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Dr. Gailmard’s Tips for Customer Service

Dr. Neil GailmardRunning a practice can be a wonderful yet terrifying experience. There are many different aspects that must be considered. One area that is often overlooked is office policies. Policies about daysoff, being late, and customer care are all necessary to run a successful eye care practice. But as some of you may know, these policies can hinder the service for your patients. Neil Gailmard, OD, MBA, FAAO, has seen this happen time and time again, and in his practice, he keeps customer service top-of-mind.

The Gailmard Eye Center

Dr. Gailmard runs the successful Gailmard Eye Center in Indiana. In practice for over 40 years, he’s learned how to balance customer satisfaction with the business aspect of running an office. Gailmard explains for Optometric Management that while policies are an important piece of a practice, there’s nothing wrong with bending the rules occasionally for an unhappy patient. “…my staff is trained to listen and let patients win if they are unhappy with how we handle something. This easy-going approach is based on my strong belief that excellent customer service is extremely important for practice growth and success.”

Gailmard’s Policy

upset patient

Though his staff would rather stay firm in office policies, Dr. Gailmard knows his practice’s success is dependent on what his patients think. Because most patients follow the office policies, the rules usually make running the practice simple. But for the small percentage that might have an issue, Gailmard suggests allowing these policies to slide.

“The 2% of the time represents such a small amount of revenue that it just does not make sense to fight about it. The office still runs smoothly with this group of patients as well, because we just let them win.”


Dr. Gailmard is steadfast in this ideal, putting a bit of weight on his staff. Judgment calls are stressful, but Gailmard puts a heavy emphasis on patient experience and the power of word-of-mouth marketing. Gailmard has a few suggestions for staff members implementing this level of customer service into your practice.

  1. Always state the policy first. As mentioned, most patients accept these and move on.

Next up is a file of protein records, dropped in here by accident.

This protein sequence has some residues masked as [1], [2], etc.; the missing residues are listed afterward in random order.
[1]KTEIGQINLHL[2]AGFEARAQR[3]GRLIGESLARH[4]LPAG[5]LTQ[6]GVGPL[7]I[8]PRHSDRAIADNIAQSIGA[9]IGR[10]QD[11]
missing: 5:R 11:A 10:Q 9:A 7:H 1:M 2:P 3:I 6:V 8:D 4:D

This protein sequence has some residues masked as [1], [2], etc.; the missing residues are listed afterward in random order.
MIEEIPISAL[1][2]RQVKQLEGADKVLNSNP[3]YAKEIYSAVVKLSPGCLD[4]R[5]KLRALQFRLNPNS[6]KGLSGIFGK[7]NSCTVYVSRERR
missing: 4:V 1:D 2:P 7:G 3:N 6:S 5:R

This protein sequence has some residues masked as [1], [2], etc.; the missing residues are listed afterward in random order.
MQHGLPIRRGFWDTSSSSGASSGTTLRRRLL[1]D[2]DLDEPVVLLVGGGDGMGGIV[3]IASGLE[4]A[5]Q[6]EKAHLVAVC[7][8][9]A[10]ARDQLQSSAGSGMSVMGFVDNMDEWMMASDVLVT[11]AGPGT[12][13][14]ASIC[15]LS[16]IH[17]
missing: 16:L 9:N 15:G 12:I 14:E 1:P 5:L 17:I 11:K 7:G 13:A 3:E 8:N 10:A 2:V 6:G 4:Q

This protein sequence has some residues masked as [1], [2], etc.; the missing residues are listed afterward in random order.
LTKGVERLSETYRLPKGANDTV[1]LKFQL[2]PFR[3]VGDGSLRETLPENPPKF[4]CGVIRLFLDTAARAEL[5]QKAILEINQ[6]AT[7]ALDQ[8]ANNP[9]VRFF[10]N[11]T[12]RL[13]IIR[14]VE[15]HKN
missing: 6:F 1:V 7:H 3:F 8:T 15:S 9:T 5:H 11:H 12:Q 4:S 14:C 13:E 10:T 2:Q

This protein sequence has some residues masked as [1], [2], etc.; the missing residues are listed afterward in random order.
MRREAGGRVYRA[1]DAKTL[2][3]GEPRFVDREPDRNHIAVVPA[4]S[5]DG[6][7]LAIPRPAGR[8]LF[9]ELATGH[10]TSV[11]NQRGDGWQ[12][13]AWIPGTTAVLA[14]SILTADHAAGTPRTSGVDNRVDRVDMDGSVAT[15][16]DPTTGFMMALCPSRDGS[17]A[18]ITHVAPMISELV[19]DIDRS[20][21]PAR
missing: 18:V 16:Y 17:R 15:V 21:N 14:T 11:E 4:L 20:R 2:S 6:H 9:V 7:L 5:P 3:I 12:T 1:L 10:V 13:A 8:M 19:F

2. If the patient doesn’t accept the statement, listen, be empathetic, and correct the situation. Talk with a doctor, manager, or someone in charge if necessary, then explain to the patient that you’ll make an exception.


Some have an issue with the approach of Dr. Gailmard, saying that “complainers” shouldn’t get their way, or that being lenient allows people to take advantage of you. Gailmard understands that these issues can happen, but he believes in patient satisfaction. Everyone’s been upset before, whether it’s a true or perceived injustice. To Gailmard, it’s more important for patients to leave feeling like their woes were solved.Happy patient

As for those who may exploit his kindness, Gailmard says, “I let people take advantage of me all the way to the bank.” Happy patients will share their stories with other people, and they’ll most likely leave out any hint that they took advantage of the practice. This leaves those people with the exact idea that Gailmard wants to convey: patient satisfaction comes first. While profits may take a small hit at first, the long-term goodwill the practice will gain is well worth it.

Do you share Dr. Gailmard’s ideal when it comes to patient satisfaction? Or do you feel it is too lenient? How are office policies handled in your practice?

2 thoughts on “Dr. Gailmard’s Tips for Customer Service

  1. It’s always good to see those who cater towards customer service in today’s world. I’m looking for a new doctor to go to as the one I used to go to has recently left his practice. I’ll probably take after you and find someone who excels in customer service.

  2. The office I work in (as a retina tech) operates the same way. Patients first. They are what is important.

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